Jumps Season - At The Races


    Graham Dench reflects on the highlights of another memorable National Hunt season.
  • Features

The old guard has largely been swept away by names that few of us would have contemplated 12 months ago and the top of the chasing tree has a very different look to it. This is no source of regret, however, for racing depends upon regular replenishment in every sphere and the stars of the last two or three seasons are likely to be missed only briefly.

While Altior remains at the top of his own division and the people’s great favourite Tiger Rollcontinued to gloriously defy conventional wisdom with a ridiculously easy second win in the Randox Health Grand National, most sectors of the steeplechasing world are currently headed by progressive and previously unconsidered youngsters, an unusual proportion of them just seven years old.

Few of us could have guessed at this time last year that Al Boum Photo would be the horse to provide Willie Mullins with that elusive first win in the Magners Cheltenham Gold Cup after so many near misses, and in the process provide jockey Paul Townend with such exquisite redemption for that inexplicable last-fence exit at Punchestown the previous spring.

And surely nobody seriously imagined that Cyrname, strictly limited over hurdles and already seemingly exposed in top company over fences, had it in him to emerge from the pack so sensationally as to threaten the overwhelming supremacy of the unbeaten Altior over shorter distances.

As for Kemboy topping the Anglo-Irish Classifications after near effortless Grade 1 wins at Aintree and Punchestown in the spring - well anyone familiar with the Form Book would have dismissed that notion as pure pie in the sky. Yet that is where we are, and there can be little or no quibbling with it. 

The Gold Cup had real strength in depth to it, with the previous year’s 1-2-3 among the joint biggest field in ten years, and while Al Boum Photo’s defeat of Anibale Fly - with Bristol De Mai third, 2018 winner Native River fourth and favourite Presenting Percy never in it and later reported lame - was not the result many of us were expecting, it did not lack substance.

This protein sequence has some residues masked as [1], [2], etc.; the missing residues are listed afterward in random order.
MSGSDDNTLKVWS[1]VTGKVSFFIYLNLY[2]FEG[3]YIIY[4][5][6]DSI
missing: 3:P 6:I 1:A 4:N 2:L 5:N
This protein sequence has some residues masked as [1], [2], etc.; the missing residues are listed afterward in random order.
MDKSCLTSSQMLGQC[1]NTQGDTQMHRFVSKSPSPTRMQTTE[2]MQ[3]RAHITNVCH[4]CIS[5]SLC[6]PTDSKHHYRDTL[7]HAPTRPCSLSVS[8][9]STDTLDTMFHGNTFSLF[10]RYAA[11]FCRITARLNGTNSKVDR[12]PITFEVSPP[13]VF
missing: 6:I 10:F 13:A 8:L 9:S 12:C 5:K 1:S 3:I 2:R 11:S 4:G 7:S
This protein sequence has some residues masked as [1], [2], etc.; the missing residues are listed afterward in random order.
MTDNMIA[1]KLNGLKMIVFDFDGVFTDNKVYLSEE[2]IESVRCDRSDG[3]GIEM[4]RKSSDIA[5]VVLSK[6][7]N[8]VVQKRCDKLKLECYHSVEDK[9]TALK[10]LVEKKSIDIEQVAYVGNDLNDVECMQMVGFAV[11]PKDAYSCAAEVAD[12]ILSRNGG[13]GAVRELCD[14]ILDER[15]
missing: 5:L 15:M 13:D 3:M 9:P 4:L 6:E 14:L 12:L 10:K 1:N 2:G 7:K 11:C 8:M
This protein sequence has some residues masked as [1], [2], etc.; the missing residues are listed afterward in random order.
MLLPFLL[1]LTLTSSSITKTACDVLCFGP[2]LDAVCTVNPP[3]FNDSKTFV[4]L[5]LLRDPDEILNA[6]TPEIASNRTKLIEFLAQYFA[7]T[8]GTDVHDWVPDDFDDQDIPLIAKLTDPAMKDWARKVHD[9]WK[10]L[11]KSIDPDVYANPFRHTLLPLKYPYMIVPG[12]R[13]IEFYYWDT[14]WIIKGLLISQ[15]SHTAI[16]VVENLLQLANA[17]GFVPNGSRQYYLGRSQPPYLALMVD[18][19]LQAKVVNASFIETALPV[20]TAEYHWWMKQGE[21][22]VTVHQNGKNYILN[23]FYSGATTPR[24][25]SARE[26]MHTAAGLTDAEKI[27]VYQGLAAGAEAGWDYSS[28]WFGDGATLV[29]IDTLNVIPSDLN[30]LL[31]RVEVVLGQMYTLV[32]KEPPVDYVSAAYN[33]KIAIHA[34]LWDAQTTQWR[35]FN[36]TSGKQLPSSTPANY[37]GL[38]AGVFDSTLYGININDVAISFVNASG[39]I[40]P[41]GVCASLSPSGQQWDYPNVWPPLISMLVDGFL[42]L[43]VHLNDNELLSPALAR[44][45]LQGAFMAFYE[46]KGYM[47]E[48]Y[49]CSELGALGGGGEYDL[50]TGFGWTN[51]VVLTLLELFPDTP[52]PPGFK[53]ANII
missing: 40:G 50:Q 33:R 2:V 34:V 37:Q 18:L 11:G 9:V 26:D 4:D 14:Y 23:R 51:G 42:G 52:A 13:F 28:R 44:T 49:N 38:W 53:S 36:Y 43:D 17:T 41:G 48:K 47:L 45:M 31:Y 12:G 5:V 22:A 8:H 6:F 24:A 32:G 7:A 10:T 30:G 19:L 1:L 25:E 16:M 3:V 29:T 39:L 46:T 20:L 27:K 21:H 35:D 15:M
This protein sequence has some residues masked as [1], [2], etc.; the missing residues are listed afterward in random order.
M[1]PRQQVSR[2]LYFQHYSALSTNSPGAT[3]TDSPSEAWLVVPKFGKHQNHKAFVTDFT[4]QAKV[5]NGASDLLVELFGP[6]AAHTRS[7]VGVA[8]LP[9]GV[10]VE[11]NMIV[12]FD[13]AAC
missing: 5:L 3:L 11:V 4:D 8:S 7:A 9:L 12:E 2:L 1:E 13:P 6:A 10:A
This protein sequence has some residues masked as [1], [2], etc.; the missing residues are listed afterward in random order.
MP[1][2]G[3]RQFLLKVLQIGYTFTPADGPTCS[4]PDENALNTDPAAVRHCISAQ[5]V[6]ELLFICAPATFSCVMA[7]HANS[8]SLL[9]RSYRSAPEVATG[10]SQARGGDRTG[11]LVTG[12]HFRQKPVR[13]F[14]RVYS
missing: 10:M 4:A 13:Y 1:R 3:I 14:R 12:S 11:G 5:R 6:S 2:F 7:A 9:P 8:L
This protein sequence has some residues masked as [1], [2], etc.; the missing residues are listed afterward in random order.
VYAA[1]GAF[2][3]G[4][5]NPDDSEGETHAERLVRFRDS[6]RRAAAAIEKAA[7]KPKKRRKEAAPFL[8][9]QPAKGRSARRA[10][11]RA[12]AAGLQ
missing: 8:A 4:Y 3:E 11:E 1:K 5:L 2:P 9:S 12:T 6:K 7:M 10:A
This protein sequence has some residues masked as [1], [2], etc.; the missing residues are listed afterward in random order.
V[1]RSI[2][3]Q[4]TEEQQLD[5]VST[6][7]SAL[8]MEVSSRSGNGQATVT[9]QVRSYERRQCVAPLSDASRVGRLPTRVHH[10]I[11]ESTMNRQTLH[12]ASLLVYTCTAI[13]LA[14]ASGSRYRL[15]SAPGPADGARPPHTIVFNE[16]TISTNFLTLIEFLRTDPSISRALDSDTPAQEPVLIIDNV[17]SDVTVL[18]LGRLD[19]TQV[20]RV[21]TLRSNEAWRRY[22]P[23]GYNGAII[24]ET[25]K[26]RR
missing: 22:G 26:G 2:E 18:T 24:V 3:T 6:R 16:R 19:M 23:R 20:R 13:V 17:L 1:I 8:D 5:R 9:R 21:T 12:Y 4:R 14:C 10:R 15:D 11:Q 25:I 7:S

There had been gasps from the crowd when Kemboy departed dramatically at the first, just as he had in the previous season’s Irish Grand National, but few of us dwelt on it for too long since he had been soundly beaten in two previous visits to the Festival.

However, at Aintree three weeks later we were all made to sit up and take notice when Kemboy lit up a miserably wet afternoon by barely coming off the bridle in beating both Clan Des Obeaux, who had taken his form to a whole new level by beating Thistlecrack in the 32Red King George VI Chase, and the 2018 Ryanair Chase winner Balko Des Flos.

If Kemboy was hugely impressive at Aintree, he looked every bit as good when providing the perfect send off for the retiring Ruby Walsh in the Coral Punchestown Gold Cup, helping force a strong gallop throughout and staying on resolutely to hold his stable-mate Al Boum Photo by two lengths in a finish which saw the pair pull a mile clear.

There was something of the ‘too good to be true’ about Cyrname’s 21-length demolition of what looked a strong field in a handicap chase at Ascot in January. However, doubters did not have long to wait for confirmation that he is indeed an exceptional talent - under those conditions at least - for just four weeks later he did exactly the same to a proper Grade 1 field headed by Waiting Patiently, Fox Norton and Politologue in the Betfair Ascot Chase. 

On paper it was arguably the best performance by any chaser in Britain last season, significantly better than Altior’s fourth Festival success in the Queen Mother Champion Chase, where he struggled once again before beating Politologue and Sceau Royal, and also his record-breaking 19th successive win over obstacles in Sandown’s Celebration Chase, and marginally better too than the earlier wins at Sandown, Kempton and Ascot. 

Even Altior is starting to look increasingly vulnerable, and if it’s not Cyrname who eventually takes him down then perhaps it will be Min, a 20-length winner from Politologue and Waiting Patiently of the JLT Chase at Aintree, or Min’s stable-mate Chacun Pour Soi, about whom more later.

Al Boum Photo, Clan Des Obeaux, Cyrname and Kemboy are all just seven years old, as are Ryanair Chase winner Frodon and many of last season’s leading novices, including Chacun Pour Soi, Lostintranslation and Topofthegame. The future is all theirs. 

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